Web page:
The M98 and M99 use a common design. In the M98 grenade, three submunitions are projected from the grenade to the crowd. They are designed to land on the ground before initiation and be light enough to impact individuals in the crowd without causing severe injury. When the M99 submunitions initiate, they deliver 140 32 cal PVC balls each (420 PVC balls per grenade). The M98 uses the same burster as the XM99, but the PVC ball fill is replaced with paper.

Background/Status: The M98/M99 program is a joint Army/Marine development program. The U.S. Army Military Police are the lead user. Type Classification is scheduled for 1QFY02. New Materiel Release is scheduled for 2QFY03. [Jan. 2003]

Sonic bullets and spider webs: UNH scientists help develop non-lethal weapons
Daniel Barrick
(Nov. 17, 2002)
Concord Monitor
As the U.S. military prepares for a possible war in the Middle East in coming months, scientists like Zguris are already developing the technology for wars 10 or 12 years in the future. Their research is funded by the University of New Hampshire's Non-Lethal Technology Innovation Center, one of the leaders in an increasingly important field of 21st-century warfare.

Policing The Pax Americana: ‘Non-lethal’ Generals on the road to Baghdad
Stephen James Kerr
(Nov. 14, 2002)
The Pax Americana will be taken with bombs, but it will be held with police state methods and a strange new generation of weapons that violate existing arms control treaties. Discussion papers from the ‘non-lethal’ programme describe an increasingly polarized world, divided between ‘haves and have nots.’ ‘Non-lethal weapons’ will be used to win wars, in the ‘homeland’ and in the far-flung reaches of the Pax Americana. ‘Non-lethal weapons’ are the technocrats’ latest fix to a social problem they can’t solve: our human needs and wants.

And if past practice of the US government is a guide, these new weapons will be field tested on the people of Iraq.

Stephen James Kerr
(Oct., 2002)
Now Toronto
When vladimir putin's generals pumped anaesthetic gas through the vents of that Moscow theatre last week, the inadvertent killing of 117 hostages by their rescuers became the calling card of a new era in chemical warfare. Russian health minister Yuri Shevchenko confirmed yesterday that the substance used was a sedative called fentanyl, in the same family as morphine and heroine.

Study stuns senators with scale of Iraq peacekeeping mission
John Diamond
(Aug. 2, 2002)
USA Today
Mounting a peacekeeping mission in Iraq after the ouster of Saddam Hussein would involve 75,000 troops and cost $16 billion in the first year, a detailed study presented to lawmakers Thursday estimates. A defense intelligence official said that figure could be low.

US plan to strike enemy with Valium
Antony Barnett
(May. 26, 2002)
US documents reveal that two years ago the Pentagon commissioned scientists at Pennsylvania State University to look at potential military uses for a range of chemicals known as calmatives. The scientists concluded that several drugs would be effective to control crowds or in military operations such as anti-terrorist campaigns. The drugs they recommended for 'immediate consideration' included diazepam, better known as the tranquilliser Valium, and dexmedetomidine, used to sedate patients in intensive care. The scientists advised that these drugs can 'effectively act on central nervous system tissues and produces a less anxious, less aggressive, more tranquil-like behaviour'.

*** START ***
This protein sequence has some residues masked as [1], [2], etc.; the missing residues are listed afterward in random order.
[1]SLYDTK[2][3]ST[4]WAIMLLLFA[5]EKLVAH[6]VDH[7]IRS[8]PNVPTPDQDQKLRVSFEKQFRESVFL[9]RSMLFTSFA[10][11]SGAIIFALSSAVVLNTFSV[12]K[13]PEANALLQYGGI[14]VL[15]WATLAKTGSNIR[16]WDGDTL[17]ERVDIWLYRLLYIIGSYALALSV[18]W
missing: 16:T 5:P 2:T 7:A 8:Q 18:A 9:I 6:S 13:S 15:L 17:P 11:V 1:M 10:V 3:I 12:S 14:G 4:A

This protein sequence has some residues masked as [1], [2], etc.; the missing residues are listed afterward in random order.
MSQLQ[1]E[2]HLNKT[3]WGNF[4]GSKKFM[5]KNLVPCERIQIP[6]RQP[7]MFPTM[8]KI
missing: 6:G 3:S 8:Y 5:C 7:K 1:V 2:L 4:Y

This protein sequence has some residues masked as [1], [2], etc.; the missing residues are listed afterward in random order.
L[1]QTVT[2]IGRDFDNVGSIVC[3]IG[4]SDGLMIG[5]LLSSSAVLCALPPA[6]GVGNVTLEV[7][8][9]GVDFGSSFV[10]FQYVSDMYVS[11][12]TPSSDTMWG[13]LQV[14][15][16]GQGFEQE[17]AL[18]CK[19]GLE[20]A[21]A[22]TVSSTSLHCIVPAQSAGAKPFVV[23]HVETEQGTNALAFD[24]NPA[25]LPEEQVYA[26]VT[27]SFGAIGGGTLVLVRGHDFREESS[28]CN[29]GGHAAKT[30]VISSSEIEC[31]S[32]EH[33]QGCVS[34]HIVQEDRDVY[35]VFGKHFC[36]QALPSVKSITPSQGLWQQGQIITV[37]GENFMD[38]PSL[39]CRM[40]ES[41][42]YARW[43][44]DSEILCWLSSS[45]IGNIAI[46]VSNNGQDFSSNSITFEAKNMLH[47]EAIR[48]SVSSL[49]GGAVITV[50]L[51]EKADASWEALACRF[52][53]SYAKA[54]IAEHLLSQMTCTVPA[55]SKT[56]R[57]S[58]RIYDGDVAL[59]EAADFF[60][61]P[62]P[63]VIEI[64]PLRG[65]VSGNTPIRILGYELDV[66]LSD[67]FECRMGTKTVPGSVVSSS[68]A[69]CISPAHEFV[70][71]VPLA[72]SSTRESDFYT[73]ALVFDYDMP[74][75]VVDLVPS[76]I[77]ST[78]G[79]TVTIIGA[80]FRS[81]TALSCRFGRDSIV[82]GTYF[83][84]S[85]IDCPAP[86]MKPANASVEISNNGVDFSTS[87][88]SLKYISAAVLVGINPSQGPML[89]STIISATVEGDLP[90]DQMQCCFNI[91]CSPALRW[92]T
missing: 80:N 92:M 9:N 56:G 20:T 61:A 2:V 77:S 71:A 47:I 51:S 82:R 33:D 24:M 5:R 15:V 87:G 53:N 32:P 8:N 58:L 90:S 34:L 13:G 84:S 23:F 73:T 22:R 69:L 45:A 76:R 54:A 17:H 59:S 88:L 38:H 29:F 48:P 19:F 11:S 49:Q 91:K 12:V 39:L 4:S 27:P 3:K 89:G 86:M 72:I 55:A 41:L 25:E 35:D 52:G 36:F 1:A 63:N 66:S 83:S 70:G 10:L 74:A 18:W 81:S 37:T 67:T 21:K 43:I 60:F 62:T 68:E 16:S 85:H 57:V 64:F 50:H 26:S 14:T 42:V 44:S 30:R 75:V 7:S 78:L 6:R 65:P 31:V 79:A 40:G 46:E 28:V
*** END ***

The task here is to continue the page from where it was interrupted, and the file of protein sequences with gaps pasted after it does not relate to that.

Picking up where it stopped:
Rubber Bullets Don't Get Rubber Stamp
Antony Barnett
(May. 24, 2002)
AP via CBS News
Some types of rubber bullets used by police to restrain unruly protesters kill and maim too often to be considered a safe method of crowd control, new research concludes....

The study, published this week in The Lancet medical journal, examined the effects of rubber-coated bullets used by the Israeli police force during riots by Israeli Arabs in northern and central Israel in early October 2000.

Genetically Engineered Anti-Material Weapons
Backrounder Series No. 9
(Mar., 2002)
Sunshine Project
The United States is the world leader in the development of genetically engineered anti-material organisms and a federal law prohibits their military use. The enforcement of this law is weak and under threat. A number of military projects are researching anti-material technology (generally for self-described "protective purposes"), and different elements of the US armed forces and their advisors are in open disagreement about the desirability of developing anti-material biological weapons. Development – including research by the US Army, Navy, and Marine Corps – is proceeding virtually unchecked and, in some cases, in secret.

War Without Blood? Hypocrisy of 'non-lethal' Arms
Steve Wright
(Dec., 1999)
Le Monde Diplomatique
Even though most of the new less-than-lethal initiatives are highly classified, they have spawned a string of lucrative commercial contracts which are occasionally reported in the defence press. However, the clearest picture of progress to date has emerged from three recent conferences sponsored by Jane's Defence Weekly, held in London between 1997 and 1999.

Non-Lethal Weapons Demand Expands as Missions Change: Peacekeeping, law enforcement requirements dictate development of gentler technologies
Dr. John B. Alexander
(Mar., 1996)
National Defense via ZARC
A much debated issue is the appropriateness of using U.S. forces, especially ground troops, in peacekeeping operations. Despite that debate, to accomplish such missions U.S. forces need new technology including non-lethal weapons.

Part III: Chemical
Chapter 7: Riot Control Agents
(Mar. 1, 1996)
Riot control agents are irritants characterised by a very low toxicity (chronic or acute) and a short duration of action. Little or no latent period occurs after exposure. Orthochlorobenzylidene malononitrile (CS) is the most commonly used irritant for riot control purposes. Chloracetophenone (CN) is also used in some countries for this purpose in spite of its higher toxicity. A newer agent is dibenzoxazepine (CR) with which there is little experience. Arsenical smokes (sternutators) have in the past been used on the battlefield. Apart from their lachrymatory action they also provoke other effects, e.g., bronchoconstriction and emesis and are some times referred to as vomiting agents. For historical reasons some older, more toxic compounds are briefly mentioned.